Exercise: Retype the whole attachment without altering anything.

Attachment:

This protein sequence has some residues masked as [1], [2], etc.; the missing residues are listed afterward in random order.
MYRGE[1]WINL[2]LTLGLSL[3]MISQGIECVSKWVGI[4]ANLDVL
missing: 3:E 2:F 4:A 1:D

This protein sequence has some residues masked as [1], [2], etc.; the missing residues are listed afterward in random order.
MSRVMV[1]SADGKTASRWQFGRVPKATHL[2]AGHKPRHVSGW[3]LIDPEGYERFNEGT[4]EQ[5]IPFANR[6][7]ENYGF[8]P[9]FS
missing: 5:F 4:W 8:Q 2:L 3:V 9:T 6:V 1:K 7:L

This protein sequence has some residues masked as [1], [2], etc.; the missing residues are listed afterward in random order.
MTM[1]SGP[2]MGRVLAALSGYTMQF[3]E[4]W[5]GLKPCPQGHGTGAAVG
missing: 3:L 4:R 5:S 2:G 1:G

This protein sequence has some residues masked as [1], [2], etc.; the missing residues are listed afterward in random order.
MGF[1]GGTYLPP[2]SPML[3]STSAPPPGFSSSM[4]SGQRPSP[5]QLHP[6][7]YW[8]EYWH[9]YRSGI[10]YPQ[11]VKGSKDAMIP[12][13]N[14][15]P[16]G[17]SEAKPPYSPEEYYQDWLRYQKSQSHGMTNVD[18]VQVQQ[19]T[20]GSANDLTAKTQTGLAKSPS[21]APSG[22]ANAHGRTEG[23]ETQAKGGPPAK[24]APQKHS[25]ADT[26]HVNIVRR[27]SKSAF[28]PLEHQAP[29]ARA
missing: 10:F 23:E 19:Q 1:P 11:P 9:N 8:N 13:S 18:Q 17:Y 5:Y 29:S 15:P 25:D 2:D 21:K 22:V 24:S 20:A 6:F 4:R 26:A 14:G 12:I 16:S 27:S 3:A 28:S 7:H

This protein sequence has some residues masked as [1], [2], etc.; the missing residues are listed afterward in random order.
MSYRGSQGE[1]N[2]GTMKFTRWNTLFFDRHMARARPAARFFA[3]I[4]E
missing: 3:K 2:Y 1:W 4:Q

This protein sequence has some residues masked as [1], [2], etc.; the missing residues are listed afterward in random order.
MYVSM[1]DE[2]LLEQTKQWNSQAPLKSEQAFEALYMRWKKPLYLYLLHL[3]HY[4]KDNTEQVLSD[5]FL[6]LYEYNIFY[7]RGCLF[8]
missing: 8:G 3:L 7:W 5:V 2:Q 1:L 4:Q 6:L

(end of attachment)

This protein sequence has some residues masked as [1], [2], etc.; the missing residues are listed afterward in random order.
MYRGE[1]WINL[2]LTLGLSL[3]MISQGIECVSKWVGI[4]ANLDVL
missing: 3:E 2:F 4:A 1:D

This protein sequence has some residues masked as [1], [2], etc.; the missing residues are listed afterward in random order.
MSRVMV[1]SADGKTASRWQFGRVPKATHL[2]AGHKPRHVSGW[3]LIDPEGYERFNEGT[4]EQ[5]IPFANR[6][7]ENYGF[8]P[9]FS
missing: 5:F 4:W 8:Q 2:L 3:V 9:T 6:V 1:K 7:L

This protein sequence has some residues masked as [1], [2], etc.; the missing residues are listed afterward in random order.
MTM[1]SGP[2]MGRVLAALSGYTMQF[3]E[4]W[5]GLKPCPQGHGTGAAVG
missing: 3:L 4:R 5:S 2:G 1:G

This protein sequence has some residues masked as [1], [2], etc.; the missing residues are listed afterward in random order.
MGF[1]GGTYLPP[2]SPML[3]STSAPPPGFSSSM[4]SGQRPSP[5]QLHP[6][7]YW[8]EYWH[9]YRSGI[10]YPQ[11]VKGSKDAMIP[12][13]N[14][15]P[16]G[17]SEAKPPYSPEEYYQDWLRYQKSQSHGMTNVD[18]VQVQQ[19]T[20]GSANDLTAKTQTGLAKSPS[21]APSG[22]ANAHGRTEG[23]ETQAKGGPPAK[24]APQKHS[25]ADT[26]HVNIVRR[27]SKSAF[28]PLEHQAP[29]ARA
missing: 10:F 23:E 19:Q 1:P 11:P 9:N 8:N 13:S 18:Q 17:Y 5:Y 29:S 15:P 25:D 2:D 21:K 22:V 24:S 20:A 6:F 4:R 26:A 14:G 12:I 16:S 27:S 3:A 28:S 7:H

This protein sequence has some residues masked as [1], [2], etc.; the missing residues are listed afterward in random order.
MSYRGSQGE[1]N[2]GTMKFTRWNTLFFDRHMARARPAARFFA[3]I[4]E
missing: 3:K 2:Y 1:W 4:Q

This protein sequence has some residues masked as [1], [2], etc.; the missing residues are listed afterward in random order.
MYVSM[1]DE[2]LLEQTKQWNSQAPLKSEQAFEALYMRWKKPLYLYLLHL[3]HY[4]KDNTEQVLSD[5]FL[6]LYEYNIFY[7]RGCLF[8]
missing: 8:G 3:L 7:W 5:V 2:Q 1:L 4:Q 6:L